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Cluster spies turbulent reconnection

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New data from the European Space Agency's Cluster satellites show a magnetic reconnection event taking place, even in the turbulent plasma around our planet.

Modelling magnetic reconnection: Credits: Stanford-Lockheed Inst. for Space Research/NASA GSFC

Magnetic reconnection happens when magnetic field lines reconfigure themselves: breaking and reconnecting with other nearby field lines.

The phenomenon can be found in various stellar phenomena: star formation, solar explosions and it has even been linked to the entry of solar material into the Earth's atmosphere. On a larger scale, reconnection has also been observed at the boundary of our solar system and interstellar space.

It has also been predicted, by computer modelling, that it would take place in turbulent plasma environments, but until now had never been observed.

Cluster - a constellation of four satellites, went looking for the phenomenon in the magnetosheath, one of the most turbulent plasma environments in the solar system.The magnetosheath lies just inside the bow shock wave created by the solar wind when it hits the Earth's magnetic field.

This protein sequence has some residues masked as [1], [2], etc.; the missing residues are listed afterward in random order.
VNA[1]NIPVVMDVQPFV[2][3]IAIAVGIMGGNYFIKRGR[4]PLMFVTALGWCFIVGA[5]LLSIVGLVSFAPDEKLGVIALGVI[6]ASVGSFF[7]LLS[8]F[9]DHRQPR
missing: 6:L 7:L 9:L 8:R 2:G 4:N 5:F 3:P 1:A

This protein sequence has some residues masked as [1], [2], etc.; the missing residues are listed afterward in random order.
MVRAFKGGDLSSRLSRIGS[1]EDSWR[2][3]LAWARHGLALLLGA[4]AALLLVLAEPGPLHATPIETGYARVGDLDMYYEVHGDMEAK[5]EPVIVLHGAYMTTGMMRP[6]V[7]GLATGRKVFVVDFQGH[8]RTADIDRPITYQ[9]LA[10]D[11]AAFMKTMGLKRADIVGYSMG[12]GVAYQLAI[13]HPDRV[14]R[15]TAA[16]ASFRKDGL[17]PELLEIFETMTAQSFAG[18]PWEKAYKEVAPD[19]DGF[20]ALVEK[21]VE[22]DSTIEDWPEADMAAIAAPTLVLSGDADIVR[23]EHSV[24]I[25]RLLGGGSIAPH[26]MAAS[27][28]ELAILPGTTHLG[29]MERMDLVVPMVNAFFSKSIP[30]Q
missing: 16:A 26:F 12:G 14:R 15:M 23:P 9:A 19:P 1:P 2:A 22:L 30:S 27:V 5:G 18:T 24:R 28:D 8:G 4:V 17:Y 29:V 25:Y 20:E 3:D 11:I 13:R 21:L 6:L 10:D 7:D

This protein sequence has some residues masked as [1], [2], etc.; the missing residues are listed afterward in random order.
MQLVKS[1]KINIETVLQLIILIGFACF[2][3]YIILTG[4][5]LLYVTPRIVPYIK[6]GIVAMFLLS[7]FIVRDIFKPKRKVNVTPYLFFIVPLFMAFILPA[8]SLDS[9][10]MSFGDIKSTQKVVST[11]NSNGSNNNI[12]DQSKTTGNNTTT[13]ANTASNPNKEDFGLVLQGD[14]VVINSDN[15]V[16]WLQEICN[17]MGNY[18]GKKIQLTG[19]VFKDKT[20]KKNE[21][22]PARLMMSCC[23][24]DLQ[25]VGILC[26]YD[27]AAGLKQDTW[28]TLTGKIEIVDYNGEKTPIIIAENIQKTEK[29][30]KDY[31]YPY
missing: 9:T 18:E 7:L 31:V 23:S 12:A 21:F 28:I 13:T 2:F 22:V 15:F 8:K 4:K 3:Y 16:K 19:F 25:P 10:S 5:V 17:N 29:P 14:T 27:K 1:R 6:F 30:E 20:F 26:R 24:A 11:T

They discovered that during a reconnection event, the local plasma is accelerated and heated. The researchers say the work could explain how the sun creates high energy particles.

It might have practical implications for those trying to dissipate energy in fusion devices, and will also be useful for those studying the activity of our sun, particularly solar flares. ®

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